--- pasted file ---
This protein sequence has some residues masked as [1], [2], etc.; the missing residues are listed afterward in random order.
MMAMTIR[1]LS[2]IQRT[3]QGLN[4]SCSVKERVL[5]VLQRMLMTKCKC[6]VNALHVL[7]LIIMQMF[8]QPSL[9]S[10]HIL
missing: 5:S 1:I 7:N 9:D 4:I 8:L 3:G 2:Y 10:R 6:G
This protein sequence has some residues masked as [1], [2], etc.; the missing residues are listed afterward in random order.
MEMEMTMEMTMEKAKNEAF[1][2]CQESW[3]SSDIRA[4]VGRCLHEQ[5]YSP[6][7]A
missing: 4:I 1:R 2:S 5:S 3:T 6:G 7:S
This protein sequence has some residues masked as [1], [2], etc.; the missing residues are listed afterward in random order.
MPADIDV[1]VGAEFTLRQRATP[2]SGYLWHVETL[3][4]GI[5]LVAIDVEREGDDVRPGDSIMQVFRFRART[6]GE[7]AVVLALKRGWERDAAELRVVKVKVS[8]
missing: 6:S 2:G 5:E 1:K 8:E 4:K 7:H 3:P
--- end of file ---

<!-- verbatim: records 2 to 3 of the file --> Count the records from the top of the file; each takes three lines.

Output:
This protein sequence has some residues masked as [1], [2], etc.; the missing residues are listed afterward in random order.
MEMEMTMEMTMEKAKNEAF[1][2]CQESW[3]SSDIRA[4]VGRCLHEQ[5]YSP[6][7]A
missing: 4:I 1:R 2:S 5:S 3:T 6:G 7:S
This protein sequence has some residues masked as [1], [2], etc.; the missing residues are listed afterward in random order.
MPADIDV[1]VGAEFTLRQRATP[2]SGYLWHVETL[3][4]GI[5]LVAIDVEREGDDVRPGDSIMQVFRFRART[6]GE[7]AVVLALKRGWERDAAELRVVKVKVS[8]
missing: 6:S 2:G 5:E 1:K 8:E 4:K 7:H 3:P